But seeing as we were (and are) on the wine trail in Italy, we thought we’d query the locals to offer vinous equivalents to the candidates and some of the supporting cast. And as we were in Tuscany the logical progression made it seem like we should stick to wines from that region. Here's our Tuscan tally:

Sarah Palin is a Chianti "in fiasco". A little wicker model, something fresh and fruity and not too deep. Not made for the ages, this is a wine to enjoy “for the moment” as it traditionally doesn’t offer much interest in the long run. It still has the dreaded DOCG appellation, but as many have commented elsewhere, that simple Chianti shares the highest denomination as a Chianti Classico or Brunello says more about the political wheeling and dealing than anything else. Pick a young one and sell it far and wide- take the money and run. A long shot.

Joe Biden is also a Chianti, but a Chianti Classico Riserva from a well known and time tested producer. And like some of those riservas folks often underestimate their power or their presence among the cognoscenti of Italian wine lovers. Anyone who has let one of those wines rest in the cellar for 10,15,20 years and then open it up on a late October night knows the untapped potential and surprise that awaits the patient ones. Elegance, restraint, depth, character, if the cellaring has gone well. A good value if properly kept.

Cindy McCain is a Vernaccia di San Gimignano. We like to quote the poetry of Michelangelo, especially the part that he wrote about Vernaccia when he said it was a wine that licks kisses, bites, pinches and stings. Ask Carol McCain (the 1st wife) about the sting. John probably could vouch for several of those descriptions as well, though he might not remember them after so many years. And a doctor or volunteer back in the day over at AVMT (American Voluntary Medical Team) might be able to Xerox their affidavits from 1992 to cover the pinch. Vernaccia is a thin, acidic wine that everybody praises but almost no one in Tuscany likes. The only reason for not hating Vernaccia would be to save that emotion for Galestro, which by this time has been laid to rest, hopefully. Praised but seldom enjoyed.

Michelle Obama is a Super Tuscan, one that hails from Greve. The Tuscans made her wine-avatar a blend called Batàr, 50% Pinot Blanc, 50% Chardonnay and one of the few recognized white wines to qualify as a Super Tuscan. Too new and blended to be marked as a traditional wine (or potential First Lady) but able to stand up to the Big Boys and fire away with plenty of power and aim. While this is a white wine and many folks suggest that white wines from Tuscany (and Italy) don’t have the ability to stay in the game for long, Batàr has been proven to withstand the rigors of time, in fact ageing quite remarkably well. “Sublime”, writes Parker. “Truly extraordinary,” says Jancis Robinson. To get both of those folks on the same page is a real feat. Rare, but worth the search.

John McCain is a Brunello in today’s political landscape. Under fire, not quite sure what is inside, elements of long-standing tradition, but somehow our Italians think his image has been “swift-boated” by his own party. The jury is still out, though they are being pressed to come in with a verdict. We might have to wait a little longer to find out what will happen to Brunello than to John McCain. If he doesn’t win, he can always drown his sorrows in buckets of beer and bucks, something he has access to both of in excess. Then again he can search one of his many cellars, from Sedona to Coronado and maybe find a bottle of red even older than he. Pray it isn’t corked, or cooked. He certainly seems to be of the latter disposition at this point. Their verdict for Brunello: When young, unstable, when older, unreliable. A wine we want to love but at this moment don’t quite trust.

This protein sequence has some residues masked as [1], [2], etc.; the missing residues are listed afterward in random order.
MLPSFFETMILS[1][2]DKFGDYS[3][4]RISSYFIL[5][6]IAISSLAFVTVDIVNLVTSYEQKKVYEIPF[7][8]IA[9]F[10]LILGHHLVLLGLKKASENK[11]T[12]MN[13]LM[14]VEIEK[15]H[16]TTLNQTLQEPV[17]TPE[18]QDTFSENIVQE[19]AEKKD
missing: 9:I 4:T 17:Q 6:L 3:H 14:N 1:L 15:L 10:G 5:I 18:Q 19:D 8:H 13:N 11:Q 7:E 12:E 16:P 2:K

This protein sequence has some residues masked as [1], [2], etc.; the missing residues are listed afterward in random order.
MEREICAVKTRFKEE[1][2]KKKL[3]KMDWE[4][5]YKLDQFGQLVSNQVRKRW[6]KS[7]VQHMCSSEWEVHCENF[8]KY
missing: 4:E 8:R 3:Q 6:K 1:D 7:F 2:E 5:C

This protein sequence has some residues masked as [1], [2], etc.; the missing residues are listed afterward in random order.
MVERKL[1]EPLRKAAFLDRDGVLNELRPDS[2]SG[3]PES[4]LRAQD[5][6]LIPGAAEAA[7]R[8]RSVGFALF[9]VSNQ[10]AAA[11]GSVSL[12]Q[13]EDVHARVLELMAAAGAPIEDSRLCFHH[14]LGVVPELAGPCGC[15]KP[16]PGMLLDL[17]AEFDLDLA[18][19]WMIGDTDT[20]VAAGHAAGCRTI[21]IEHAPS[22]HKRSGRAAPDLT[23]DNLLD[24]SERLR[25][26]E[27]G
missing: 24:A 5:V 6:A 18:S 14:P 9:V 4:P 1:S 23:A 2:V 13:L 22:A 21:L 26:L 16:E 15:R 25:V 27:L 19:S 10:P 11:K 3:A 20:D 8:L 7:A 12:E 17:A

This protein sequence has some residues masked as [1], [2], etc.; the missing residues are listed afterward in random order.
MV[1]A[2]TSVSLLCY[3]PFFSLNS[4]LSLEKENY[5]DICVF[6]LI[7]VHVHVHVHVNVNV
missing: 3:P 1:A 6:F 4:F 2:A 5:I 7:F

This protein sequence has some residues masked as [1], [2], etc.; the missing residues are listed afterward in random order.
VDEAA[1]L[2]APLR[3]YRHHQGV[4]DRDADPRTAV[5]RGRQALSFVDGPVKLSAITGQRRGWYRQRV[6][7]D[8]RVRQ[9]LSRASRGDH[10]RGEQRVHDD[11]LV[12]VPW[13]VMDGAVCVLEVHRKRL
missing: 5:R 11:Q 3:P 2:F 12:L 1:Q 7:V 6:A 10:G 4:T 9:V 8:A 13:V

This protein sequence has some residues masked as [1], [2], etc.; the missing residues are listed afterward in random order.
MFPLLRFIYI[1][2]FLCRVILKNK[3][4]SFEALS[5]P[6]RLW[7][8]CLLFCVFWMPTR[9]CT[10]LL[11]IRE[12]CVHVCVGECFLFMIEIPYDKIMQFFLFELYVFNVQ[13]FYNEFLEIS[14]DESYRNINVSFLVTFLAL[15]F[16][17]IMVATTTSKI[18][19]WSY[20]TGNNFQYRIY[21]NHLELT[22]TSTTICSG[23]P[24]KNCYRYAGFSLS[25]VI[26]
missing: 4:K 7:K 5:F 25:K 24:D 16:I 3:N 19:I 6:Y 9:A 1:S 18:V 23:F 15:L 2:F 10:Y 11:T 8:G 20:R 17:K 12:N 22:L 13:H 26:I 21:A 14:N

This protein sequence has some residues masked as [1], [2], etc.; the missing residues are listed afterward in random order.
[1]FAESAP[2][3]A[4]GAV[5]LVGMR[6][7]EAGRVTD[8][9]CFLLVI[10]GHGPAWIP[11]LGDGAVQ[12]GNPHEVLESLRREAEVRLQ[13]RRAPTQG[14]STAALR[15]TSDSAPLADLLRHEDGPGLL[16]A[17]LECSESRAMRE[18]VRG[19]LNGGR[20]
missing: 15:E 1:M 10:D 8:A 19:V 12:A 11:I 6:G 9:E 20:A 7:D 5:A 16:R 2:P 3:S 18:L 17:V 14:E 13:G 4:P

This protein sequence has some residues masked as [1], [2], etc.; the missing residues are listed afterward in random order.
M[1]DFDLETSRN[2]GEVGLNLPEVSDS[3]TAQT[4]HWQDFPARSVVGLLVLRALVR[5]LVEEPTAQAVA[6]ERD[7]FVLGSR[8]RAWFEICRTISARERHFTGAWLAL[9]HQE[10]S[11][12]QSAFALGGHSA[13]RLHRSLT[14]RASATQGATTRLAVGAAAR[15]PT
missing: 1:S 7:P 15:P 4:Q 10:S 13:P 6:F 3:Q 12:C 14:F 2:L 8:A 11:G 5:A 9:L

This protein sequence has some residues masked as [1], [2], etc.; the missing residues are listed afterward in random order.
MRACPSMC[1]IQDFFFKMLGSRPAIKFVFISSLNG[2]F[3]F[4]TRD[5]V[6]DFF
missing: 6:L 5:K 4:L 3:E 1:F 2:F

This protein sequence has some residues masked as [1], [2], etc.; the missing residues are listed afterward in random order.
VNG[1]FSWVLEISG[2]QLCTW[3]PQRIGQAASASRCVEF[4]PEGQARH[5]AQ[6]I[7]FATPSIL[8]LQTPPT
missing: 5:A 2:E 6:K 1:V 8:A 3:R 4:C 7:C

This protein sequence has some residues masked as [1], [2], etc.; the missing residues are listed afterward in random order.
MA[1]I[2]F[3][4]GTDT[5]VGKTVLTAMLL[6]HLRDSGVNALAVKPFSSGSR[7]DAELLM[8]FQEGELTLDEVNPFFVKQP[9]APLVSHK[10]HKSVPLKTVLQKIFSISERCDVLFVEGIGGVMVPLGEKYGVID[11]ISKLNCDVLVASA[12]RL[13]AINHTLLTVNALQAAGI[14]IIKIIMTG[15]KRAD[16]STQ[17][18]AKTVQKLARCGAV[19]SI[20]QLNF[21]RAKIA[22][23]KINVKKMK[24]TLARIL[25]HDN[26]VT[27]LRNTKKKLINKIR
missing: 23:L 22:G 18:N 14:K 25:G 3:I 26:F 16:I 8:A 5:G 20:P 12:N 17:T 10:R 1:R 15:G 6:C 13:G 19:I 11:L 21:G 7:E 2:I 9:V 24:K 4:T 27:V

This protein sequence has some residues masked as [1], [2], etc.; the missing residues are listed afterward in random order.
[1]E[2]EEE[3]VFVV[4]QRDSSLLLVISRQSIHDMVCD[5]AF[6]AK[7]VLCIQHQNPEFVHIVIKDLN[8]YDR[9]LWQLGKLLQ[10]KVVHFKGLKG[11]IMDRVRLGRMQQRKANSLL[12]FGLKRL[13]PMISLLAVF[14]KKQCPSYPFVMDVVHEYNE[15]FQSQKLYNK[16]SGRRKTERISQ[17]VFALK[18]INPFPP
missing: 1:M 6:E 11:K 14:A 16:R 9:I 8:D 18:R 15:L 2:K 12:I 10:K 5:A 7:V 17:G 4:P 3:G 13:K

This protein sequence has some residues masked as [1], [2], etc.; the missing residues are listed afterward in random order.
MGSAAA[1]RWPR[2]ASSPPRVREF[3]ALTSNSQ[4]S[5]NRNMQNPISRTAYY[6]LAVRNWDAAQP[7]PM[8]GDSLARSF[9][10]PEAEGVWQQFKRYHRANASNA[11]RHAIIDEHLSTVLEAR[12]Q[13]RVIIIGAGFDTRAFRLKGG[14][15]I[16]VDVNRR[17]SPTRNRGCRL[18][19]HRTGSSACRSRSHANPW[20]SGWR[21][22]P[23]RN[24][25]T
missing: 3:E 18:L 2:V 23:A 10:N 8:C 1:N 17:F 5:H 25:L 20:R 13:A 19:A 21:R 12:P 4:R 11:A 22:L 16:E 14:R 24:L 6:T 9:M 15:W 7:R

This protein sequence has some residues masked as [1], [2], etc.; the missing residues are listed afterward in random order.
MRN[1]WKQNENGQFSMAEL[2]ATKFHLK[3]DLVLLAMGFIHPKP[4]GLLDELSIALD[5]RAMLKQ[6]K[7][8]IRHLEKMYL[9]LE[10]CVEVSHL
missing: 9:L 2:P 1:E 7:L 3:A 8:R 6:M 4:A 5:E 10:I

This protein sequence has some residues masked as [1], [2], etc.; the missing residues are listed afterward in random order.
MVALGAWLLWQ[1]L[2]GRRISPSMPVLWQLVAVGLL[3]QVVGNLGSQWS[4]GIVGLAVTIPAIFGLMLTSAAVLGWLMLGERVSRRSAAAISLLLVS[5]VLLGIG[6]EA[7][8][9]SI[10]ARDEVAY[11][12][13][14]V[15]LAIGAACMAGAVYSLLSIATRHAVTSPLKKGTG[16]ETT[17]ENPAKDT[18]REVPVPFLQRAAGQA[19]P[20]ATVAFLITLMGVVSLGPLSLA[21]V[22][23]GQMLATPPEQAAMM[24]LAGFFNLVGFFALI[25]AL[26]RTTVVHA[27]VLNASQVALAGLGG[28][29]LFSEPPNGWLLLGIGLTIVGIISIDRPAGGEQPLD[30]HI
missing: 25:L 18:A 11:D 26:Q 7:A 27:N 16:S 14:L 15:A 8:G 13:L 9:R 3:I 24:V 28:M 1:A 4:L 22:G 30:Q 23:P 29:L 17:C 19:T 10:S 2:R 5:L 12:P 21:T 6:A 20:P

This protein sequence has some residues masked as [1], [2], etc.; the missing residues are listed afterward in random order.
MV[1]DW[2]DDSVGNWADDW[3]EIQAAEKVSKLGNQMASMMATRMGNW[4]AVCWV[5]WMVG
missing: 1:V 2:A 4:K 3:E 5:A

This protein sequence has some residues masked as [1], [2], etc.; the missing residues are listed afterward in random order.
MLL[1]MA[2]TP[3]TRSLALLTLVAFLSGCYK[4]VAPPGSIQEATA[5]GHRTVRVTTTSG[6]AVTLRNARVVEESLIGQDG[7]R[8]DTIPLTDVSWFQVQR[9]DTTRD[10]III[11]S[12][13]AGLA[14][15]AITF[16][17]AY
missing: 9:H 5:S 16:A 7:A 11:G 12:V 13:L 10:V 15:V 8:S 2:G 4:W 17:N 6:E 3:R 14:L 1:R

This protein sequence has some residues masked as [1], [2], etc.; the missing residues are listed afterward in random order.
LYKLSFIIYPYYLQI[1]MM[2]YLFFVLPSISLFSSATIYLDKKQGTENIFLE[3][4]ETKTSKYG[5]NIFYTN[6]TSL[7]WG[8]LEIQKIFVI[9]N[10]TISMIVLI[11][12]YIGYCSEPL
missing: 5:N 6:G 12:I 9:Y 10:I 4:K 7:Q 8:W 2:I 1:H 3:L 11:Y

Barack Obama is, like his wife, a Super Tuscan. He is an amalgam of indigenous and transported grapes. His vineyard is on the Maremma, the sunny coastal area which is new and relatively untested. But there is a great deal of enthusiasm for these wines and the wine that Obama reflects in the hearts and minds of our Tuscan prognosticators is, although untested, reminiscent of a once great one from the 1960’s. It might be that our Tuscans are just tired of the same old Sangiovese, they are ready for a change, and this Super Tuscan has arrived in time to anticipate their hopes and dreams. We shall see. Their conclusion for the Super Tuscan: Young and lively, with a mid-palate of composed notes, carefully composed and arranged. If it hasn’t been over-oaked, it might be ready within the next 4-8 years.

We went back and forth with the emails on the characters and the wines but it wasn’t until this past Sunday that we had our final entry.

Colin Powell is a Vino Nobile di Montepulciano, for like the wine, they both served at the pleasure of their rulers. Often cast aside in favor of the more obstreperous Brunello, Vino Nobile is the phlegmatic one, calm under fire and very dependable, and a great dancer. Able to take the hill and "get down tonight". Our Tuscans thought the Colin Powell showed great strength of conviction even though his latest moves probably wouldn’t be too popular back in his grand old party. But like Vino Nobile, sometimes being the most popular one isn't the highest goal. To serve as an agent of change and veracity seeks higher ground and purpose.